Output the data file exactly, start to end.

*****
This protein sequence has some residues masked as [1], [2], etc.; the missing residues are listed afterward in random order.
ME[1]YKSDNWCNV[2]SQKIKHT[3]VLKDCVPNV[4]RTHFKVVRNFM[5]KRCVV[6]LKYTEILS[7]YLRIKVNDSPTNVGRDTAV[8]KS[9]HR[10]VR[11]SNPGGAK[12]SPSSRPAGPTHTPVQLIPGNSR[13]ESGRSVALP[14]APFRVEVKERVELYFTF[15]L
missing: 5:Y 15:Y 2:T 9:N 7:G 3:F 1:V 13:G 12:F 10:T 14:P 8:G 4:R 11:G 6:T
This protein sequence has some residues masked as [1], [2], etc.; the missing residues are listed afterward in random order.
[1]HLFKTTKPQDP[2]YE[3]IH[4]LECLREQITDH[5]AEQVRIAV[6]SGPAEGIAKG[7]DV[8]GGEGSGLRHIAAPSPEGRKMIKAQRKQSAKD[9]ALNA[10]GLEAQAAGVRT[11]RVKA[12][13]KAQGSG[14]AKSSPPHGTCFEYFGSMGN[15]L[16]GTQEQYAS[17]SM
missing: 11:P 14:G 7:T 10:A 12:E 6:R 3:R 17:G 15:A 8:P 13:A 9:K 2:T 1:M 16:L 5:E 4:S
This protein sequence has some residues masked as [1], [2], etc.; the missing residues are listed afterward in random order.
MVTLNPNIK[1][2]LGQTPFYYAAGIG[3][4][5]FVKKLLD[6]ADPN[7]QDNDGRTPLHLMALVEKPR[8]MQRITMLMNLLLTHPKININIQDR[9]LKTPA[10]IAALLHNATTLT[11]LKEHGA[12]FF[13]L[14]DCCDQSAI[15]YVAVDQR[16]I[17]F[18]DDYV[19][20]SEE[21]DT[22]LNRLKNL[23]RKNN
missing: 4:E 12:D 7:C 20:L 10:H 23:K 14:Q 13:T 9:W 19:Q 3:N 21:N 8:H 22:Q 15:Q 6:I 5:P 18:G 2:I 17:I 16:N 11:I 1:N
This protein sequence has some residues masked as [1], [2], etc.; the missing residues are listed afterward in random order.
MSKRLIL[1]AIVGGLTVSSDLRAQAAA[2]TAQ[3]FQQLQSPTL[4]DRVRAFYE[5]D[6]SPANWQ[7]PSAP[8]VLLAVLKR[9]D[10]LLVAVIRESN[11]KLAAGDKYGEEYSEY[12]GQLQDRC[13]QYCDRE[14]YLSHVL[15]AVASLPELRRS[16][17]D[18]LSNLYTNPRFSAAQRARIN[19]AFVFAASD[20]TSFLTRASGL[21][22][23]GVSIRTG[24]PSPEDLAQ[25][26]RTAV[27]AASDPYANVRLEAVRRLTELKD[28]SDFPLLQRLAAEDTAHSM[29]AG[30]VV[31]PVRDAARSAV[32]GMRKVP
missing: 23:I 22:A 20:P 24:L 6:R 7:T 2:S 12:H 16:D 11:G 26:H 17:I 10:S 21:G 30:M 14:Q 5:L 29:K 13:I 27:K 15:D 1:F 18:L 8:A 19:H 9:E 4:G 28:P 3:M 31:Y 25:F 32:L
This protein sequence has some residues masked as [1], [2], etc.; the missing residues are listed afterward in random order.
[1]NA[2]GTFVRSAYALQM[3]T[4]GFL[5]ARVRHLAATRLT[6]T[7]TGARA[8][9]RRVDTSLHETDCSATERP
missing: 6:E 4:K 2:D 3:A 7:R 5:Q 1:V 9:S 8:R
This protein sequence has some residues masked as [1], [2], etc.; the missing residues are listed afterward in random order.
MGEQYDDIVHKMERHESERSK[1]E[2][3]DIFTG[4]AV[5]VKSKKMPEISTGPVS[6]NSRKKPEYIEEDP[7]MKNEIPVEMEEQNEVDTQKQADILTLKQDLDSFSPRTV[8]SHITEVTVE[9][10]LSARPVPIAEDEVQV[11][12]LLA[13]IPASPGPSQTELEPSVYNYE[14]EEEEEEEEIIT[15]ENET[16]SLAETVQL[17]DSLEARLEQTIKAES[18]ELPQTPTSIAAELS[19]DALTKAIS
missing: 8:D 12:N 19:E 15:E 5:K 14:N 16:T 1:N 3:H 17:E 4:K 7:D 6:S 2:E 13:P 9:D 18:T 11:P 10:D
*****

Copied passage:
This protein sequence has some residues masked as [1], [2], etc.; the missing residues are listed afterward in random order.
ME[1]YKSDNWCNV[2]SQKIKHT[3]VLKDCVPNV[4]RTHFKVVRNFM[5]KRCVV[6]LKYTEILS[7]YLRIKVNDSPTNVGRDTAV[8]KS[9]HR[10]VR[11]SNPGGAK[12]SPSSRPAGPTHTPVQLIPGNSR[13]ESGRSVALP[14]APFRVEVKERVELYFTF[15]L
missing: 5:Y 15:Y 2:T 9:N 7:G 3:F 1:V 13:G 12:F 10:T 14:P 8:G 4:R 11:G 6:T
This protein sequence has some residues masked as [1], [2], etc.; the missing residues are listed afterward in random order.
[1]HLFKTTKPQDP[2]YE[3]IH[4]LECLREQITDH[5]AEQVRIAV[6]SGPAEGIAKG[7]DV[8]GGEGSGLRHIAAPSPEGRKMIKAQRKQSAKD[9]ALNA[10]GLEAQAAGVRT[11]RVKA[12][13]KAQGSG[14]AKSSPPHGTCFEYFGSMGN[15]L[16]GTQEQYAS[17]SM
missing: 11:P 14:G 7:T 10:A 12:E 6:R 3:R 17:G 15:A 8:P 13:A 9:K 2:T 1:M 16:L 5:E 4:S
This protein sequence has some residues masked as [1], [2], etc.; the missing residues are listed afterward in random order.
MVTLNPNIK[1][2]LGQTPFYYAAGIG[3][4][5]FVKKLLD[6]ADPN[7]QDNDGRTPLHLMALVEKPR[8]MQRITMLMNLLLTHPKININIQDR[9]LKTPA[10]IAALLHNATTLT[11]LKEHGA[12]FF[13]L[14]DCCDQSAI[15]YVAVDQR[16]I[17]F[18]DDYV[19][20]SEE[21]DT[22]LNRLKNL[23]RKNN
missing: 4:E 12:D 7:C 20:L 10:H 23:K 14:Q 13:T 9:W 19:Q 3:N 21:N 8:H 22:Q 15:Q 6:I 5:P 18:G 2:I 17:I 16:N 11:I 1:N
This protein sequence has some residues masked as [1], [2], etc.; the missing residues are listed afterward in random order.
MSKRLIL[1]AIVGGLTVSSDLRAQAAA[2]TAQ[3]FQQLQSPTL[4]DRVRAFYE[5]D[6]SPANWQ[7]PSAP[8]VLLAVLKR[9]D[10]LLVAVIRESN[11]KLAAGDKYGEEYSEY[12]GQLQDRC[13]QYCDRE[14]YLSHVL[15]AVASLPELRRS[16][17]D[18]LSNLYTNPRFSAAQRARIN[19]AFVFAASD[20]TSFLTRASGL[21][22][23]GVSIRTG[24]PSPEDLAQ[25][26]RTAV[27]AASDPYANVRLEAVRRLTELKD[28]SDFPLLQRLAAEDTAHSM[29]AG[30]VV[31]PVRDAARSAV[32]GMRKVP
missing: 23:I 22:A 20:P 24:L 6:R 7:T 2:S 12:H 16:D 11:G 26:H 17:I 10:S 21:G 30:M 14:Q 5:L 29:K 13:I 27:K 15:D 1:F 18:L 8:A 19:H 9:E 4:G 28:P 3:M 31:Y 25:F 32:L
This protein sequence has some residues masked as [1], [2], etc.; the missing residues are listed afterward in random order.
[1]NA[2]GTFVRSAYALQM[3]T[4]GFL[5]ARVRHLAATRLT[6]T[7]TGARA[8][9]RRVDTSLHETDCSATERP
missing: 6:E 4:K 2:D 3:A 7:R 5:Q 1:V 9:S 8:R
This protein sequence has some residues masked as [1], [2], etc.; the missing residues are listed afterward in random order.
MGEQYDDIVHKMERHESERSK[1]E[2][3]DIFTG[4]AV[5]VKSKKMPEISTGPVS[6]NSRKKPEYIEEDP[7]MKNEIPVEMEEQNEVDTQKQADILTLKQDLDSFSPRTV[8]SHITEVTVE[9][10]LSARPVPIAEDEVQV[11][12]LLA[13]IPASPGPSQTELEPSVYNYE[14]EEEEEEEEIIT[15]ENET[16]SLAETVQL[17]DSLEARLEQTIKAES[18]ELPQTPTSIAAELS[19]DALTKAIS
missing: 8:D 12:N 19:E 15:E 5:K 14:N 16:T 1:N 3:H 17:E 4:K 7:D 6:S 2:E 13:P 9:D 18:T 11:P 10:D